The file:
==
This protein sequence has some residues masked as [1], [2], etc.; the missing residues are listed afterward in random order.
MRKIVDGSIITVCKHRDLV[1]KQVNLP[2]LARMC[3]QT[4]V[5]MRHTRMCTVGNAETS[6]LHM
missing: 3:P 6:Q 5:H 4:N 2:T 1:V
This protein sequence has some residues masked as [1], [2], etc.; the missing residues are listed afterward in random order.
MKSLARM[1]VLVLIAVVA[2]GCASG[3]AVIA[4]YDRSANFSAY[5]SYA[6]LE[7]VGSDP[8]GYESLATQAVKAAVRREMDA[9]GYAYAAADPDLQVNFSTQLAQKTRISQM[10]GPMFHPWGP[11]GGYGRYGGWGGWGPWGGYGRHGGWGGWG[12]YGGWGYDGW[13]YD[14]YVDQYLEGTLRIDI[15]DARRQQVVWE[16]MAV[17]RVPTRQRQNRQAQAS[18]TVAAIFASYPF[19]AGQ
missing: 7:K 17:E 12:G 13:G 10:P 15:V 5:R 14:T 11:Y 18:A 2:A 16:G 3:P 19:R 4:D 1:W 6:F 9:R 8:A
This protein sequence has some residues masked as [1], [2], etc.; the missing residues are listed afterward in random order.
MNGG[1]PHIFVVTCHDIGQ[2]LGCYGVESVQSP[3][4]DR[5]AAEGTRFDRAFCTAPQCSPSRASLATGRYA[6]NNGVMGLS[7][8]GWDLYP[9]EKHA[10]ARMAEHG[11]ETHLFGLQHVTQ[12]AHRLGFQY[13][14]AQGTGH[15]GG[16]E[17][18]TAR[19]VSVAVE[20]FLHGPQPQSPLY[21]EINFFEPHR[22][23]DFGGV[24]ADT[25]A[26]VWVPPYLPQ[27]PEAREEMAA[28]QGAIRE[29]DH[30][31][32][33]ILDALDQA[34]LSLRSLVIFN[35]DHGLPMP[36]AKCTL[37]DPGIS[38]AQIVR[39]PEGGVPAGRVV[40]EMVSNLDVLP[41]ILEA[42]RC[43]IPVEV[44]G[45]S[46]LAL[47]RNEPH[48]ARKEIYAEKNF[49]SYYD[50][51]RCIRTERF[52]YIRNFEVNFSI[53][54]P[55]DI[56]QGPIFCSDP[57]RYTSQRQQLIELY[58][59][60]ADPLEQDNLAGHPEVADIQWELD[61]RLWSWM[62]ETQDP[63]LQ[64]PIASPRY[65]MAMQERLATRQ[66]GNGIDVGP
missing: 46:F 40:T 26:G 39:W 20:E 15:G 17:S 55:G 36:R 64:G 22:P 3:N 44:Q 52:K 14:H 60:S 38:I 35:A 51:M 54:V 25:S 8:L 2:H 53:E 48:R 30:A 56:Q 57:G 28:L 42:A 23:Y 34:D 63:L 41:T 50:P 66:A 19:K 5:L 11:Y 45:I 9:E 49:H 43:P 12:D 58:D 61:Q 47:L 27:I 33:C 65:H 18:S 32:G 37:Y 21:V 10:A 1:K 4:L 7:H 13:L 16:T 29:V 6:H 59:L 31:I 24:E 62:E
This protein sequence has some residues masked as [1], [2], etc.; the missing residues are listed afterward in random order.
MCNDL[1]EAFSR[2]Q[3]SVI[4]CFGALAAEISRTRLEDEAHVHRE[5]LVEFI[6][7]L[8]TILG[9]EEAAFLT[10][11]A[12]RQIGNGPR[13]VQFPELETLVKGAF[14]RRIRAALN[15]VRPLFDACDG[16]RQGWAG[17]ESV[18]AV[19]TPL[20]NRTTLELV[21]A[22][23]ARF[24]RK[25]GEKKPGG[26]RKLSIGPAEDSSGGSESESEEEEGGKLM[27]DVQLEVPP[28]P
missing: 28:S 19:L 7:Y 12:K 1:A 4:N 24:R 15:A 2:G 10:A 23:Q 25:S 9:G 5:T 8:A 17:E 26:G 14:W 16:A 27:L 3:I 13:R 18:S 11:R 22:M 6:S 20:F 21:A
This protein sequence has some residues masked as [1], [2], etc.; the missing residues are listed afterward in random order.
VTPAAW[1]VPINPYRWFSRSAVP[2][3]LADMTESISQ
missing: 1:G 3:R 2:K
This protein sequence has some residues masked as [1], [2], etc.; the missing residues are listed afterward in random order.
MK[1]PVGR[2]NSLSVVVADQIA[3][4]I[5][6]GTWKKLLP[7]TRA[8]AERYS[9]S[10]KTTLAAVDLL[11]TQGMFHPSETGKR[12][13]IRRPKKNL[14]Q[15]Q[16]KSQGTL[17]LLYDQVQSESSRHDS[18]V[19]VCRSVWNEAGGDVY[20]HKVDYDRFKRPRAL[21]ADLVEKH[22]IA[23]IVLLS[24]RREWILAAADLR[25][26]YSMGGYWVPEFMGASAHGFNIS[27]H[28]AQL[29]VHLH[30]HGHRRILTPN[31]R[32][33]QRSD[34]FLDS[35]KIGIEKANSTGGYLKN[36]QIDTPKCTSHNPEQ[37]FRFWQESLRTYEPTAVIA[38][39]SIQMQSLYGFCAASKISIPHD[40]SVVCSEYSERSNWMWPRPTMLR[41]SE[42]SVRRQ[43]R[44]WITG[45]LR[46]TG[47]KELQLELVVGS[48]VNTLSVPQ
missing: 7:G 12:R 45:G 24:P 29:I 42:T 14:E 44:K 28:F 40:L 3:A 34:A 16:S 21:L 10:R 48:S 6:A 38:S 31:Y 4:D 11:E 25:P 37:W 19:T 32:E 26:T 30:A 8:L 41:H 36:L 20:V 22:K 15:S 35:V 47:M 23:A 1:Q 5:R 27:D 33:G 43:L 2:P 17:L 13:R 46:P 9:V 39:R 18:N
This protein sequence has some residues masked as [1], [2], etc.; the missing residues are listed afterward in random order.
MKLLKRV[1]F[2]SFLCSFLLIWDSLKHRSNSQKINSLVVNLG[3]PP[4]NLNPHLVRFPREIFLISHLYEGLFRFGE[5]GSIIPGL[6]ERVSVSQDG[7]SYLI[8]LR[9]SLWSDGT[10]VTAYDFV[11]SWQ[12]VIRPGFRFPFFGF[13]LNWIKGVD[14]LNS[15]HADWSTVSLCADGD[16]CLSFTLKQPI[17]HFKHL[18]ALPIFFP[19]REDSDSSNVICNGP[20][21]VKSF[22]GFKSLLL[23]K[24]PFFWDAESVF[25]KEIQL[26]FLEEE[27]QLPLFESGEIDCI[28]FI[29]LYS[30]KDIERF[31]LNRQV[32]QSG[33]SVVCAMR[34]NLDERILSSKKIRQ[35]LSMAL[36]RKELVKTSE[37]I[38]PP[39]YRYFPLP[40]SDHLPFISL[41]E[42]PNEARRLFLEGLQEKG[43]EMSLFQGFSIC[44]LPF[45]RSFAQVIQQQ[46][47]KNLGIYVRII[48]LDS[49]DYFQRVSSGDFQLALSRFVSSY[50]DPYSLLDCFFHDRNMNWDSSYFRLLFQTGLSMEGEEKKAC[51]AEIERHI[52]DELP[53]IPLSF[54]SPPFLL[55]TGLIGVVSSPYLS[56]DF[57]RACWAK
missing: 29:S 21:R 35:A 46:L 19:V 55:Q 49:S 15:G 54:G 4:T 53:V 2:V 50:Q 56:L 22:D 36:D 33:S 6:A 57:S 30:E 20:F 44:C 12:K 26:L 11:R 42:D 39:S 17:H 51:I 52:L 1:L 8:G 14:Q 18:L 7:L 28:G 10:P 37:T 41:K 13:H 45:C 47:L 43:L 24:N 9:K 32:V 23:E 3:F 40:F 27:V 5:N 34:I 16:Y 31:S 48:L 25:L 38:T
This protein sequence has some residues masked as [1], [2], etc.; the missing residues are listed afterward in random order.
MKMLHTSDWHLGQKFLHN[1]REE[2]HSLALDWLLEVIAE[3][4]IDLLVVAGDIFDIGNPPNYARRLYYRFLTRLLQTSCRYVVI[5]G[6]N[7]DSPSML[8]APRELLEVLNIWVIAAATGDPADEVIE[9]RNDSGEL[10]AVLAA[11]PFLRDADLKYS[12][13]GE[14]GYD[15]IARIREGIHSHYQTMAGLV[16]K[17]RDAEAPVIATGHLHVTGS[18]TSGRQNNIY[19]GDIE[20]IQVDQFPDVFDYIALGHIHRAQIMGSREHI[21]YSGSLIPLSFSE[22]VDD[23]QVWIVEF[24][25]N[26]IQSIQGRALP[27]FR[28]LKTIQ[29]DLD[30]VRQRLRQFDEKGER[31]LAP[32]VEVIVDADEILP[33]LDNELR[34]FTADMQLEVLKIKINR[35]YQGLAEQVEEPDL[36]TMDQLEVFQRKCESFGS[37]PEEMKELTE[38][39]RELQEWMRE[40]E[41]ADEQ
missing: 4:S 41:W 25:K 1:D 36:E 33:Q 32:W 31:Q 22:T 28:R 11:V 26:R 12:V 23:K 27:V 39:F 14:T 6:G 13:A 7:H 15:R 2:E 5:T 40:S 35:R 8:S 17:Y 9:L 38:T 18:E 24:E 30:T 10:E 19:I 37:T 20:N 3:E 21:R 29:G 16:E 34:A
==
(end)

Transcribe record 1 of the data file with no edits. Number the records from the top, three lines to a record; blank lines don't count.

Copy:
This protein sequence has some residues masked as [1], [2], etc.; the missing residues are listed afterward in random order.
MRKIVDGSIITVCKHRDLV[1]KQVNLP[2]LARMC[3]QT[4]V[5]MRHTRMCTVGNAETS[6]LHM
missing: 3:P 6:Q 5:H 4:N 2:T 1:V